Abstract: The genetic basis for drug dependence has focused on genes that encode receptors involved in the reinforcing properties of drugs of abuse or that determine drug-taking behavior (e.g. impulsivity, etc.). Pharmacogenetic variations in the patterns of metabolism among individuals can also importantly modulate the risk of drug dependence. Cytochrome P450 drug metabolizing enzymes (CYPs), can activate (e.g. codeine to morphine) or deactivate (e.g. nicotine to cotinine) drugs of abuse. Some CYPs are polymorphic, that is, there are gene mutations which result in individuals with no (null mutations) or decreased enzyme activity (e.g. CYP2D6*10). Individuals with two null mutations appear in the population as phenotypic poor metabolizers. Using in vitro studies, we have identified drugs of abuse that are substrates of the polymorphic enzymes CYP2D6 (codeine, amphetamines, dextromethorphan), CYP2A6 (nicotine) and CYP2C19 (flunitrazepam). In human experimental studies, we have shown that CYP phenotype and genotype affect abuse liability of CYP2D6 metabolized drugs of abuse. In addition, we inhibited CYP2D6 and decreased individuals' risk of dependence experimentally (codeine, dextromethorphan) and treated codeine dependence. In epidemiologic studies CYP2D6 and CYP2A6 null mutations protect individuals from becoming codeine and tobacco dependent, respectively. With respect to CYP2A6, individuals with mutations, smoke fewer cigarettes and can quit more easily. Inhibiting CYP2A6 (e.g. tranylcypromine, methoxsalen) decreases smoking and the activation of procarcinogens. By mimicking these gene defects the risk of dependence can be decreased in individuals and new treatments developed.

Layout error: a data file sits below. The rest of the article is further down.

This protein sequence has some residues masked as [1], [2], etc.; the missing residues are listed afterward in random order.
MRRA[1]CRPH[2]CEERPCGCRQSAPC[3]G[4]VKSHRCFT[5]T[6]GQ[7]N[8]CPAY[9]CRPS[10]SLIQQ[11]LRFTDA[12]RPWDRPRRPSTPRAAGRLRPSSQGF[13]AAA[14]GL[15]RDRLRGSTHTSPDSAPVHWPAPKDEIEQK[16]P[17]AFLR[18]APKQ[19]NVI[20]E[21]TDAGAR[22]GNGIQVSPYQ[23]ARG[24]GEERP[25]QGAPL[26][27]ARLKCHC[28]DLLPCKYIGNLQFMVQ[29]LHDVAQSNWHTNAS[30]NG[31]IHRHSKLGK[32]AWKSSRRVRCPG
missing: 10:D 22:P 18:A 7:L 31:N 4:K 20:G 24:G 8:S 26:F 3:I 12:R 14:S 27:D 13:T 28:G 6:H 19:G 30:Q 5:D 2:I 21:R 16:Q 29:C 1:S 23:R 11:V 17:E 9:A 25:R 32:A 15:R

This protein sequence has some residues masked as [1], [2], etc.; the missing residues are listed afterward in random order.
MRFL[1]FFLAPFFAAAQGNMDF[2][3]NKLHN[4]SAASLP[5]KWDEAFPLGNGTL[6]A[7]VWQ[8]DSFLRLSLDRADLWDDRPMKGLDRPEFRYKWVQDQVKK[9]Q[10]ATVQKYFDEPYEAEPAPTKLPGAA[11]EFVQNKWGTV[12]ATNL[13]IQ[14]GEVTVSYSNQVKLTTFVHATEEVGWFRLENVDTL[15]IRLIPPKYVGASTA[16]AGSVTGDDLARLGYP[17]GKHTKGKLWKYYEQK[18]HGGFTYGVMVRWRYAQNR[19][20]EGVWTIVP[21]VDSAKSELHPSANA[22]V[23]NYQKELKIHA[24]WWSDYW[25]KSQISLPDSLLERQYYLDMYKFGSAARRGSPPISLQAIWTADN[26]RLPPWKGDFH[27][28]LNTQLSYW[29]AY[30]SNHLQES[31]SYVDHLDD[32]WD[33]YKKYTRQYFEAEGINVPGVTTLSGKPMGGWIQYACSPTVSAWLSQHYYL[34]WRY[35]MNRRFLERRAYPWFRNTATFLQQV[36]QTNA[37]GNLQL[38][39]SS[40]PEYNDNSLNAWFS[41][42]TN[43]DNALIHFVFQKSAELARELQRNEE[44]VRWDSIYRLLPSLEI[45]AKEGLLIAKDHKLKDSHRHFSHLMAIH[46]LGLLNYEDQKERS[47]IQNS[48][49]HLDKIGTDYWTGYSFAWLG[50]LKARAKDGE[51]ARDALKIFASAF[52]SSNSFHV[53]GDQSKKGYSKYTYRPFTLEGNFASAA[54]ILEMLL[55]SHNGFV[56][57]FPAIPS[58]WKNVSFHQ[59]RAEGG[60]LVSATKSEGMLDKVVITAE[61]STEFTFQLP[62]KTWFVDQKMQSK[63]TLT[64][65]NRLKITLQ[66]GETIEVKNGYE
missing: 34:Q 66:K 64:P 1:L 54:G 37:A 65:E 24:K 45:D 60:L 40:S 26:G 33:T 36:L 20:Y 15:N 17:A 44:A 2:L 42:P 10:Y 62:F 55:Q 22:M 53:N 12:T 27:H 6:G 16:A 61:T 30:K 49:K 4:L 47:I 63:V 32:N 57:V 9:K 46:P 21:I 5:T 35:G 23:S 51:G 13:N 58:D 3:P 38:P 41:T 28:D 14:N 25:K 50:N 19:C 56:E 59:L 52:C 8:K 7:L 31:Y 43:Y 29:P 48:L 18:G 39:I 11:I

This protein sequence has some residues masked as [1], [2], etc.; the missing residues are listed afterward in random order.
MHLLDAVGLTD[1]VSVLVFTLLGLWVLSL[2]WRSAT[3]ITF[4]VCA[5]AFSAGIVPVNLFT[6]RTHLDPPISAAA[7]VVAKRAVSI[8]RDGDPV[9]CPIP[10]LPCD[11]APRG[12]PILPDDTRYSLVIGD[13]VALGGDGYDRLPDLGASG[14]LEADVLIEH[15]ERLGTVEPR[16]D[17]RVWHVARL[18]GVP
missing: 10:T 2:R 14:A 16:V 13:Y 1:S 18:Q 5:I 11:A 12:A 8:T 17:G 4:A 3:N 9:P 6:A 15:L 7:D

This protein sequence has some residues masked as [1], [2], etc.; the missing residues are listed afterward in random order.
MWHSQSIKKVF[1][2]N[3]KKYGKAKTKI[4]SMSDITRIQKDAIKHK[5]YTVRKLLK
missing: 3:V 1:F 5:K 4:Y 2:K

Abstract: Flavin-containing monooxygenase (FMO) oxygenates drugs and xenobiotics containing a "soft-nucleophile", usually nitrogen or sulfur. FMO, like cytochrome P450 (CYP), is a monooxygenase, utilizing the reducing equivalents of NADPH to reduce 1 atom of molecular oxygen to water, while the other atom is used to oxidize the substrate. FMO and CYP also exhibit similar tissue and cellular location, molecular weight, substrate specificity, and exist as multiple enzymes under developmental control. The human FMO functional gene family is much smaller (5 families each with a single member) than CYP. FMO does not require a reductase to transfer electrons from NADPH and the catalytic cycle of the 2 monooxygenases is strikingly different. Another distinction is the lack of induction of FMOs by xenobiotics. In general, CYP is the major contributor to oxidative xenobiotic metabolism. However, FMO activity may be of significance in a number of cases and should not be overlooked. FMO and CYP have overlapping substrate specificities, but often yield distinct metabolites with potentially significant toxicological/pharmacological consequences. The physiological function(s) of FMO are poorly understood. Three of the 5 expressed human FMO genes, FMO1, FMO2 and FMO3, exhibit genetic polymorphisms. The most studied of these is FMO3 (adult human liver) in which mutant alleles contribute to the disease known as trimethylaminuria. The consequences of these FMO genetic polymorphisms in drug metabolism and human health are areas of research requiring further exploration.